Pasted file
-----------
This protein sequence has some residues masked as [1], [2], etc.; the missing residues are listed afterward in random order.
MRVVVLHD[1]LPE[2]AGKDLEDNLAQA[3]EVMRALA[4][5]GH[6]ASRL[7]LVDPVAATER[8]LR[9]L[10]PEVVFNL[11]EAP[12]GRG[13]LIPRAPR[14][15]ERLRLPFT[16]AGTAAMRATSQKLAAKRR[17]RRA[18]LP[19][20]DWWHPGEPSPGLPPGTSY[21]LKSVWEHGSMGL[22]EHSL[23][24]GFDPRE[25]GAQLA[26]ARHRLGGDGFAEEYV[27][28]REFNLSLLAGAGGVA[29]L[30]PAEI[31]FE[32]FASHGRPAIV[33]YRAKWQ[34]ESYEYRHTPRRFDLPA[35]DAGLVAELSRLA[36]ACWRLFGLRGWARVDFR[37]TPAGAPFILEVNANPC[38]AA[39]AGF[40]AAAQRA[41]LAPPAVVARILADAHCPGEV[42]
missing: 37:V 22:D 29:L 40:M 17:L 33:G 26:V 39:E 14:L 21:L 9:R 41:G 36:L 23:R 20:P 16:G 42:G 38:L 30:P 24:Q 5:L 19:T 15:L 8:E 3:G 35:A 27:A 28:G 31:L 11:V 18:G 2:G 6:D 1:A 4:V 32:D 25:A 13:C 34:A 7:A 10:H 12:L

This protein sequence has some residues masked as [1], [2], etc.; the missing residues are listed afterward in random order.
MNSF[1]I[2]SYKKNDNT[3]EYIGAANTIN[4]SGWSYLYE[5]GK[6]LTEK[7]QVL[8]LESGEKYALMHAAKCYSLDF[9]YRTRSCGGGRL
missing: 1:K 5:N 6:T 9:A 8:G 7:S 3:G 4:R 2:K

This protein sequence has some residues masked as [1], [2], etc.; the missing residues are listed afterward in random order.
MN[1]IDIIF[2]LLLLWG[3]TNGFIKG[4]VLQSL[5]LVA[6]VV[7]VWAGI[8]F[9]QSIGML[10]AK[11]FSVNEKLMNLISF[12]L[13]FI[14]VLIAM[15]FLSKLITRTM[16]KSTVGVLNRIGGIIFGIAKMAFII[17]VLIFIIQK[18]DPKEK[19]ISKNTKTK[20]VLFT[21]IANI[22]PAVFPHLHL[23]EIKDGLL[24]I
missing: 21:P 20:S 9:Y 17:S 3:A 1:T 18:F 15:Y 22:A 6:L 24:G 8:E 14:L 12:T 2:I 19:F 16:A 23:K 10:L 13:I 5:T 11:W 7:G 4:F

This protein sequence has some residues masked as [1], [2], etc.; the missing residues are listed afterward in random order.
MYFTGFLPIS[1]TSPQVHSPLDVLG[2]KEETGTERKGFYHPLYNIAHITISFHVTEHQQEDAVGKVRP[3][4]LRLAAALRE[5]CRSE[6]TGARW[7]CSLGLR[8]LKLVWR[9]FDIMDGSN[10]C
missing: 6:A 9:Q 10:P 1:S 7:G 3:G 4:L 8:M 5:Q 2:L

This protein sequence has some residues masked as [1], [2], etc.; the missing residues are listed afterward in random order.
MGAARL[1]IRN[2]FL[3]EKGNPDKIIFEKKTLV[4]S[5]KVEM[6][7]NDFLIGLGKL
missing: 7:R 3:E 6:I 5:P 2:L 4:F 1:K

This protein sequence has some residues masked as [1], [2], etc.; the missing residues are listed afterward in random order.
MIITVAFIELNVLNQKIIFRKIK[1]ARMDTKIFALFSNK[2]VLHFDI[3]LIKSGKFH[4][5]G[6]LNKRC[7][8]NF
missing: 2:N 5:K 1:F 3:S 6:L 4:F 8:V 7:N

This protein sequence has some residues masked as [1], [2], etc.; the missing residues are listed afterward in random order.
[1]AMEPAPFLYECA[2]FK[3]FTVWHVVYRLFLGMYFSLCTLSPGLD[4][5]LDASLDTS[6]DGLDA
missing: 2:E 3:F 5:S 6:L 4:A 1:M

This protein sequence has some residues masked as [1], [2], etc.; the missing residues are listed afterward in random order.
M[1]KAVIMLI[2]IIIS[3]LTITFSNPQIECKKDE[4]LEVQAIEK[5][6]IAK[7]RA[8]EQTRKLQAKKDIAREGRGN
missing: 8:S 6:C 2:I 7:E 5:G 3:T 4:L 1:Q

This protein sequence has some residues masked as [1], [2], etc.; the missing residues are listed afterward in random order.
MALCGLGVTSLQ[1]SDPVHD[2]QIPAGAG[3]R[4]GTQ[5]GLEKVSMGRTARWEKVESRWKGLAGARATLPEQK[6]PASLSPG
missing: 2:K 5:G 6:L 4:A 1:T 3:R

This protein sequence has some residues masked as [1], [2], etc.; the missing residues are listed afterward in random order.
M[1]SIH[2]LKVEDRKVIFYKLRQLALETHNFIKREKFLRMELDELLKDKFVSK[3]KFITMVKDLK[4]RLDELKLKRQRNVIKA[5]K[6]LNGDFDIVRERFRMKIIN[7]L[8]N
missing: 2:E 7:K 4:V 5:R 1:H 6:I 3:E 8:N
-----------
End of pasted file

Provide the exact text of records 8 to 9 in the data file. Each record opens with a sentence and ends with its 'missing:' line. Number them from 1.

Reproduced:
This protein sequence has some residues masked as [1], [2], etc.; the missing residues are listed afterward in random order.
M[1]KAVIMLI[2]IIIS[3]LTITFSNPQIECKKDE[4]LEVQAIEK[5][6]IAK[7]RA[8]EQTRKLQAKKDIAREGRGN
missing: 8:S 6:C 2:I 7:E 5:G 3:T 4:L 1:Q

This protein sequence has some residues masked as [1], [2], etc.; the missing residues are listed afterward in random order.
MALCGLGVTSLQ[1]SDPVHD[2]QIPAGAG[3]R[4]GTQ[5]GLEKVSMGRTARWEKVESRWKGLAGARATLPEQK[6]PASLSPG
missing: 2:K 5:G 6:L 4:A 1:T 3:R